Letters to Editor
Business & Trade
Culture & Science
Policy Making in Depth
News of This Week
Learning Chinese
Shenzhen: Paradise for Young People

Li Gongzheng, an employee with head office of China Merchants Bank in Shenzhen, neighboring city of Hong Kong, prefers doing exercises to relax him. Li also likes to surf the Internet in his spare time.

Li, who completed his postgraduate studies with the Chinese People’s University in Beijing, has been working for an on-job doctorate.

Li is just one of the many young people in Shenzhen who leads a “fast-paced lifestyle".

Local statistics show that the average age of residents in Shenzhen is 28.65 years of age and that people aged 20 to 29 make up 35.77 percent of the city’s population.

But in China’s other major cities such as Beijing, Shanghai and Guangzhou, the aging of the population has become a prominent problem.

“A society comprised mostly of young people will surely exert a special vitality," said Ma Yunchi, an associate professor with the Sociology Department of Shenzhen University.

He said, “It is well demonstrated in the progressive concept of “time is money and efficiency is life" formed in the early years of Shenzhen Special Economic Zone."

Shenzhen, as China’s first special economic zone, celebrated its 20th anniversary of founding late last month. Statistics indicate that Shenzhen has an average annual growth rate of over 30 percent in gross domestic product (GDP) in the past two decades. The growth has been dubbed as “Shenzhen speed".

Since Shenzhen became a special zone 20 years ago, it has been attracting tens of thousands of young people to start up businesses here. Its total population increased from 30,000 in 1980 to 4.05 million in 1999.

Li Gongzheng from Chongqing, the country’s youngest municipality in southwest China, said he chose Shenzhen, as he believes the city has broad career opportunities.

“As a young person, I actively engage myself in busy work and amass experiences, so that I may become qualified for senior managerial posts in businesses in the future," said Li.

Associate professor Ma Yunchi explained that young migrants, who were usually penniless when they first came to Shenzhen, must work hard for their subsistence, find a foothold in their workplaces and make progress. Migrants have therefore, naturally developed a concept of self reliance, self support and competitiveness.

Ma, who is in her early 30s, came to work in Shenzhen from Guangzhou, the provincial capital of Guangdong, ten years ago.

Yan Xuewang, deputy director of the general affairs section of the China Merchants Bank’s head office, said he feels pressure from young people.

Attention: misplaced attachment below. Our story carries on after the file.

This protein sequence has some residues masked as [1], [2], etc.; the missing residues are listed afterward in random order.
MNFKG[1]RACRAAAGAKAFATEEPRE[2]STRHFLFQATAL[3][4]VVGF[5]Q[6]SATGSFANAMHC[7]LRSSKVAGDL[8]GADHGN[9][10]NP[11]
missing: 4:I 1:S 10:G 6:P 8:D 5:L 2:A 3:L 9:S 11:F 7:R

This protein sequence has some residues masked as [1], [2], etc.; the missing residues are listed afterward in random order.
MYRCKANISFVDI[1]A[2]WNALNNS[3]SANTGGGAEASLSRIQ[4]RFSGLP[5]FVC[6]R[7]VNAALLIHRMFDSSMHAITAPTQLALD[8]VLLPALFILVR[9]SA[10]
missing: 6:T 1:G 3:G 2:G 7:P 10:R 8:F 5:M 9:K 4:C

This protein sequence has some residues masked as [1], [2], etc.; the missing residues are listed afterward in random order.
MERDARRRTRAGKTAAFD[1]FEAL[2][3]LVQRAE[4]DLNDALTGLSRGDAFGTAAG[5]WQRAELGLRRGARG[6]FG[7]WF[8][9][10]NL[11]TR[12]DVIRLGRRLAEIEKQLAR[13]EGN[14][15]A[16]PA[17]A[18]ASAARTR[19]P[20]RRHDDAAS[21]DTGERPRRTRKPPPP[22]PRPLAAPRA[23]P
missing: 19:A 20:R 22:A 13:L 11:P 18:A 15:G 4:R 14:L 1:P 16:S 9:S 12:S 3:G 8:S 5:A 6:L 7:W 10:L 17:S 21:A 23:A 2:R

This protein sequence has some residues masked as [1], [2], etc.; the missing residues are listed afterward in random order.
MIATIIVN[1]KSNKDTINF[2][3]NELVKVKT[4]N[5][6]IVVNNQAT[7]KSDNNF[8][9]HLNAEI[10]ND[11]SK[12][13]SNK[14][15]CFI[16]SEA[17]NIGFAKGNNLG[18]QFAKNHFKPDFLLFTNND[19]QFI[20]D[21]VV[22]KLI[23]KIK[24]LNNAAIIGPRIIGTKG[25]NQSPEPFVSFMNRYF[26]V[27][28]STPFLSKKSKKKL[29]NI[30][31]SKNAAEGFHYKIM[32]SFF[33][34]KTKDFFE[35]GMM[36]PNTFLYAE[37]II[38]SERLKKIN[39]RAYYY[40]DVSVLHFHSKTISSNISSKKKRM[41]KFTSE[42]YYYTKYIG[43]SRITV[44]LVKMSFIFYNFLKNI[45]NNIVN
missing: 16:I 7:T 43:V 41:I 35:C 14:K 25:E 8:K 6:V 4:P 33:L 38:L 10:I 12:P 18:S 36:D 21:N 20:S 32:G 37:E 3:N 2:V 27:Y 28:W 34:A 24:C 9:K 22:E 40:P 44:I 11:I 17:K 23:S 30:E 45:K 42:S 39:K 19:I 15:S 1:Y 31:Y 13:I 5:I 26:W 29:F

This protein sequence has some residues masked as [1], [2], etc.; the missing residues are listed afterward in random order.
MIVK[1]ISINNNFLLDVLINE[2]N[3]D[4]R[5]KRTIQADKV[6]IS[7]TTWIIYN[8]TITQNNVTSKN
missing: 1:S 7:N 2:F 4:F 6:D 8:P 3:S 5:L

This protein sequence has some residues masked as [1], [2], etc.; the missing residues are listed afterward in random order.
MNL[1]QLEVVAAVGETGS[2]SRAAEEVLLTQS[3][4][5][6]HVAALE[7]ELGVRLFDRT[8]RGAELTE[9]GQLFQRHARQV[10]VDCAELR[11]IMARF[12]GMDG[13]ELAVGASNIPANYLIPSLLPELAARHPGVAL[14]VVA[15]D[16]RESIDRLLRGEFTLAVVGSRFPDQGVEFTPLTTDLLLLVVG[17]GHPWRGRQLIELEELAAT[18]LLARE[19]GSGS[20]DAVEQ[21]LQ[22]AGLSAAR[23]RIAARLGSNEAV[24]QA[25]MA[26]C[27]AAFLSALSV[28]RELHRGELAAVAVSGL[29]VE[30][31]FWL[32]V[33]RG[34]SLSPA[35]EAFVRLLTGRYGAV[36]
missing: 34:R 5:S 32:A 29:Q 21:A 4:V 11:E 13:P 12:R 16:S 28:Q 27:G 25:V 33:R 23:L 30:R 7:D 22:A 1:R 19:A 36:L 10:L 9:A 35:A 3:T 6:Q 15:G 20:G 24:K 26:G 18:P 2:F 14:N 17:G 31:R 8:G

“Young people are quick-minded, full of energy and always score new achievements," said Yan, “our bank encourages such benign internal competitions and introduces a system of contractual employment to ensure and improve overall quality of the workers."

The practice of retaining the best workers and eliminating unqualified staff through selection has been widely introduced in all businesses and organizations in Shenzhen.

“The inflow of well-educated migrant workers has made it possible to successfully implement the system which is also an important factor behind Shenzhen’s economic miracle," said Ma Yunchi, an expert of sociology.

Statistics prove that last year, 10,397 people out of every 100,000 residents in Shenzhen had received education above college level, which far exceeds levels in many other major Chinese cities.

At Huawei Technologies Co. Ltd, a private high-tech business in Shenzhen, there are more than 6,000 scientific workers engaged in research and development with an average age of 28.

Li Jie, press secretary of the company, said, “The company has provided them with favorable treatment and relaxed work schedules, but when necessary, they often work overtime till late at night exclusive of getting extra payment, or continue work for several months without holidays."

According to Li, 12 of the products provided by his company are considered to attain the highest technical standards in the world. Last year, the company raked in US$1.5 billion in sales earnings, up 39 percent from 1998.

“Employees’ life is not always going to work," said Li, adding that young people in his company like to spend their spare time in bars and disco houses.

In Shenzhen, one can feel that people are devoted to work and to entertainment alike. Chen Jiangang, a customs officer at Shenzhen Airport, said “I like to listen to music or surf the net. "

He said some of his friends like reading in libraries and participating in activities organized by volunteers’ federation.

Due to pressure from work, young people in Shenzhen usually choose to establish careers before getting married. Because there are more males than females, many young people tend to find partners in other areas of the country before moving to Shenzhen.

When asked why he stays in Shenzhen, Chen, who is from northeast China, said “Shenzhen belongs to us young people and we young people also belong to the city."


SEZs Face A Challenging Future
Copyright © China Internet Information Center. All Rights Reserved
E-mail: webmaster@china.org.cn Tel: 86-10-68996214/15/16